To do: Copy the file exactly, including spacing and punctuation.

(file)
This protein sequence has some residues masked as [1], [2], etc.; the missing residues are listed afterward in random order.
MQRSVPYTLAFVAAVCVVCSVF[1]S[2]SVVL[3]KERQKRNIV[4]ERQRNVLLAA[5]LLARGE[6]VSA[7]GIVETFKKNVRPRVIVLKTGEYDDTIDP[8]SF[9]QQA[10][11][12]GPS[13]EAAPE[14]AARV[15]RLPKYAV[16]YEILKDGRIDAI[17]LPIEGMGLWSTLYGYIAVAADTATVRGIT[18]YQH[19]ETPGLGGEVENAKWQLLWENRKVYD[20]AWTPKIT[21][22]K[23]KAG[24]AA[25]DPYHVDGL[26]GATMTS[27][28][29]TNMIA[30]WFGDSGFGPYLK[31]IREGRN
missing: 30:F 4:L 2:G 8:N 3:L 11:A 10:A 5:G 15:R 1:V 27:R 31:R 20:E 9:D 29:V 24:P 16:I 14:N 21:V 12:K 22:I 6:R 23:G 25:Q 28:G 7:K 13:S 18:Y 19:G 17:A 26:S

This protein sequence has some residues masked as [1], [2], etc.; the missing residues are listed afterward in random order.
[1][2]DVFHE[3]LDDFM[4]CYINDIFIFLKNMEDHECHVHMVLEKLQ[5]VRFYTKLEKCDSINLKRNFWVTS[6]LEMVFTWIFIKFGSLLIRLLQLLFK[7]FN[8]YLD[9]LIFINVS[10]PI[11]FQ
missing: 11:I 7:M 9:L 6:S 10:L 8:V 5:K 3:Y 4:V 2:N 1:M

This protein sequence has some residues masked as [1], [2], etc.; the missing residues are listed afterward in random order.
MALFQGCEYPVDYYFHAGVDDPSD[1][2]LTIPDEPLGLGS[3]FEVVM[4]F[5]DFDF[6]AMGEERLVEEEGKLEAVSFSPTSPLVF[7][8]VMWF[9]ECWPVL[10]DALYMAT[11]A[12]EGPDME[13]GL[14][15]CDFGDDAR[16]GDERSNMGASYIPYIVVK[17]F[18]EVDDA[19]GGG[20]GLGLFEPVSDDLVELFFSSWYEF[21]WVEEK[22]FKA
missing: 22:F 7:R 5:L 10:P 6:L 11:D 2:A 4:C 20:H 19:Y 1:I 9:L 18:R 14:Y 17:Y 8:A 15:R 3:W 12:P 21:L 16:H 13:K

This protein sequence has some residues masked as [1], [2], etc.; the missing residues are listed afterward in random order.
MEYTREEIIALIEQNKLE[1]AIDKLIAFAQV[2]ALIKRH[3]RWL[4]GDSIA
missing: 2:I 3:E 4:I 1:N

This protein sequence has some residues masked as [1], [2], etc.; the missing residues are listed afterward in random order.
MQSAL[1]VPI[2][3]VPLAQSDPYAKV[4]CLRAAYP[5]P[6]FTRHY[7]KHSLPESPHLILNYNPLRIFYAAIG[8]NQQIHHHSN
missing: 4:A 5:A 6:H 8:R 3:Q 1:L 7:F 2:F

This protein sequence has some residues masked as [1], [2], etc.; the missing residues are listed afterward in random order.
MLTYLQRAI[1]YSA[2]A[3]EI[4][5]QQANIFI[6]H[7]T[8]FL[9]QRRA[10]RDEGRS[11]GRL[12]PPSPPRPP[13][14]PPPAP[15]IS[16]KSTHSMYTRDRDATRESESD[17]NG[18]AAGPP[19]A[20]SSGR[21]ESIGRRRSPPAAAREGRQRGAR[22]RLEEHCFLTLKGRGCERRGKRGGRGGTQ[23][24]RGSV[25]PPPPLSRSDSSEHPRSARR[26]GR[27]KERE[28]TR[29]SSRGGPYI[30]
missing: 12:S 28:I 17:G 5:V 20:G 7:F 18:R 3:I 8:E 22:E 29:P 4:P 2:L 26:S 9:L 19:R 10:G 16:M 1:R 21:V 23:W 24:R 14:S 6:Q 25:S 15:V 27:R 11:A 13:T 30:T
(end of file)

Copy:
This protein sequence has some residues masked as [1], [2], etc.; the missing residues are listed afterward in random order.
MQRSVPYTLAFVAAVCVVCSVF[1]S[2]SVVL[3]KERQKRNIV[4]ERQRNVLLAA[5]LLARGE[6]VSA[7]GIVETFKKNVRPRVIVLKTGEYDDTIDP[8]SF[9]QQA[10][11][12]GPS[13]EAAPE[14]AARV[15]RLPKYAV[16]YEILKDGRIDAI[17]LPIEGMGLWSTLYGYIAVAADTATVRGIT[18]YQH[19]ETPGLGGEVENAKWQLLWENRKVYD[20]AWTPKIT[21][22]K[23]KAG[24]AA[25]DPYHVDGL[26]GATMTS[27][28][29]TNMIA[30]WFGDSGFGPYLK[31]IREGRN
missing: 30:F 4:L 2:G 8:N 3:L 11:A 10:A 5:G 15:R 1:V 27:R 31:R 20:E 9:D 29:V 24:P 16:I 14:N 21:V 12:K 22:I 6:R 23:G 25:Q 28:G 7:K 13:S 18:Y 19:G 17:A 26:S

This protein sequence has some residues masked as [1], [2], etc.; the missing residues are listed afterward in random order.
[1][2]DVFHE[3]LDDFM[4]CYINDIFIFLKNMEDHECHVHMVLEKLQ[5]VRFYTKLEKCDSINLKRNFWVTS[6]LEMVFTWIFIKFGSLLIRLLQLLFK[7]FN[8]YLD[9]LIFINVS[10]PI[11]FQ
missing: 11:I 7:M 9:L 6:S 10:L 8:V 5:K 3:Y 4:V 2:N 1:M

This protein sequence has some residues masked as [1], [2], etc.; the missing residues are listed afterward in random order.
MALFQGCEYPVDYYFHAGVDDPSD[1][2]LTIPDEPLGLGS[3]FEVVM[4]F[5]DFDF[6]AMGEERLVEEEGKLEAVSFSPTSPLVF[7][8]VMWF[9]ECWPVL[10]DALYMAT[11]A[12]EGPDME[13]GL[14][15]CDFGDDAR[16]GDERSNMGASYIPYIVVK[17]F[18]EVDDA[19]GGG[20]GLGLFEPVSDDLVELFFSSWYEF[21]WVEEK[22]FKA
missing: 22:F 7:R 5:L 10:P 6:L 11:D 2:A 4:C 20:H 19:Y 1:I 9:L 18:R 14:Y 17:Y 8:A 15:R 3:W 12:P 21:L 16:H 13:K

This protein sequence has some residues masked as [1], [2], etc.; the missing residues are listed afterward in random order.
MEYTREEIIALIEQNKLE[1]AIDKLIAFAQV[2]ALIKRH[3]RWL[4]GDSIA
missing: 2:I 3:E 4:I 1:N

This protein sequence has some residues masked as [1], [2], etc.; the missing residues are listed afterward in random order.
MQSAL[1]VPI[2][3]VPLAQSDPYAKV[4]CLRAAYP[5]P[6]FTRHY[7]KHSLPESPHLILNYNPLRIFYAAIG[8]NQQIHHHSN
missing: 4:A 5:A 6:H 8:R 3:Q 1:L 7:F 2:F

This protein sequence has some residues masked as [1], [2], etc.; the missing residues are listed afterward in random order.
MLTYLQRAI[1]YSA[2]A[3]EI[4][5]QQANIFI[6]H[7]T[8]FL[9]QRRA[10]RDEGRS[11]GRL[12]PPSPPRPP[13][14]PPPAP[15]IS[16]KSTHSMYTRDRDATRESESD[17]NG[18]AAGPP[19]A[20]SSGR[21]ESIGRRRSPPAAAREGRQRGAR[22]RLEEHCFLTLKGRGCERRGKRGGRGGTQ[23][24]RGSV[25]PPPPLSRSDSSEHPRSARR[26]GR[27]KERE[28]TR[29]SSRGGPYI[30]
missing: 12:S 28:I 17:G 5:V 20:G 7:F 18:R 3:I 8:E 22:E 29:P 4:P 2:L 26:S 9:L 19:R 10:G 16:M 1:R 21:V 23:W 24:R 14:S 6:Q 25:S 15:V 27:R 11:A 13:T 30:T